The next button, with a bent forward arrow, is called step over and is used to go to the next line in execution. In case it gets to a function like it is right now, it will not take the debugger into the function as expected, but will evaluate the function, return the result and continue.

If we need to get into a function call, we use the third button pointing down, with a dot. It's called the step into button. This is what we'll use next.

The final button, upward pointing arrow, step out is used to get out of function calls, or other nested scope that the debugger may be in.

If you look on the left pane, under variables, all the variables available in our execution context are listed there. If you've worked with nodejs before, __dirname, __filename, module and exports may be familiar, you can see their values here.

Our function, combine is also listed there as a funtion. Other local variables, program and otherProperties are laso listed there. You can expand them to see their values.

The callstack shows the function calls made up to when the breakpoint is reached. You can see the top most one is an anonymous function, immediately we get into the function, it should check the name and update it.

The watch is pretty interesting. While we can examine the values changing under variables, hover over the title of watch and click on the plus button. Then type in program. The program variable and its value is listed there. The cool thing with watch is that you could put in expressions too.

Now let's click on the step into button (arrow pointing directly downwards).

When you click first, the call stack will identify the name of the combine function and update. We then click again to get into the function, then one final time to exit the function. Notice the value of program in the watch list has changed. This is also true for the value under the variables section.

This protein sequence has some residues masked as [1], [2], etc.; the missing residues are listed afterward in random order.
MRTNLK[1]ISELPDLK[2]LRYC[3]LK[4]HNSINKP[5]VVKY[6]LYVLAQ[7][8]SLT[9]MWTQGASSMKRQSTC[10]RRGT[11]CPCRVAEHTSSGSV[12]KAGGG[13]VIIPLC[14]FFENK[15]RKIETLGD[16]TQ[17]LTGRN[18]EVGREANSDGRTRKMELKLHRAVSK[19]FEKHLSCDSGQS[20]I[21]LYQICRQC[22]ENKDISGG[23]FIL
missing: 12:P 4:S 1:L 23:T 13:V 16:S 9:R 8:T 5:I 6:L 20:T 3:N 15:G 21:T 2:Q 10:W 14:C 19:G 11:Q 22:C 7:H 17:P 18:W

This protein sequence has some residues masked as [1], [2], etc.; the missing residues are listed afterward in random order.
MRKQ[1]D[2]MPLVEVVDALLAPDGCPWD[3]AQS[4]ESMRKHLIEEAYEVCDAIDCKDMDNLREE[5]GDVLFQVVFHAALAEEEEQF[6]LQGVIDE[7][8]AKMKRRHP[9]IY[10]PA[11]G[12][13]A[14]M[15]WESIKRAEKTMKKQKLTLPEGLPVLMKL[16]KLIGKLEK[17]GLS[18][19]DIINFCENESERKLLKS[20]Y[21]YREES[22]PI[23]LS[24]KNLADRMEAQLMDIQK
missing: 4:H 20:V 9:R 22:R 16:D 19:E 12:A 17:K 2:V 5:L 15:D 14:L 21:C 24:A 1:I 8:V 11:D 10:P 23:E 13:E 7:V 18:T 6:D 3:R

Debugging an Express App

Now that we have a basic understanding of how debugging works in Visual Studio Code, let's do a real word thing. We will work with an express app.

Setup

Install the express generator, if you don't already have it.

$ npm install express-generator -g

Next generate an express app. We'll call it actors. All it will do is return actors stage names, and make a call to the github api, to see if there's a repo with the stage names.

$ express actors
$ cd actors
$ npm install
$ npm start

This should straight forward for an express app. It will start an express app and opening http://localhost:3000 should show express app runnning in the browser.

We'll add another route in the users route to return the actors.

routes/users.js

var express = require('express');
var router = express.Router();

/* GET users listing. */
router.get('/', function(req, res, next) {
  res.send('respond with a resource');
});

router.get('/:id', function(req, res) {
  // List of actors
  const actors = [
    {
      id: 1,
      name: 'Heisenberg'
    },
    {
      id: 2,
      name: 'Pinkman'
    },
    {
      id: 3,
      name: 'Gus'
    }
  ]

  // Get actor based on passed id
  const actor = actors.filter(actor => actor.id == req.params.id)

  // Send back actor as response
  res.send(actor)
})

module.exports = router;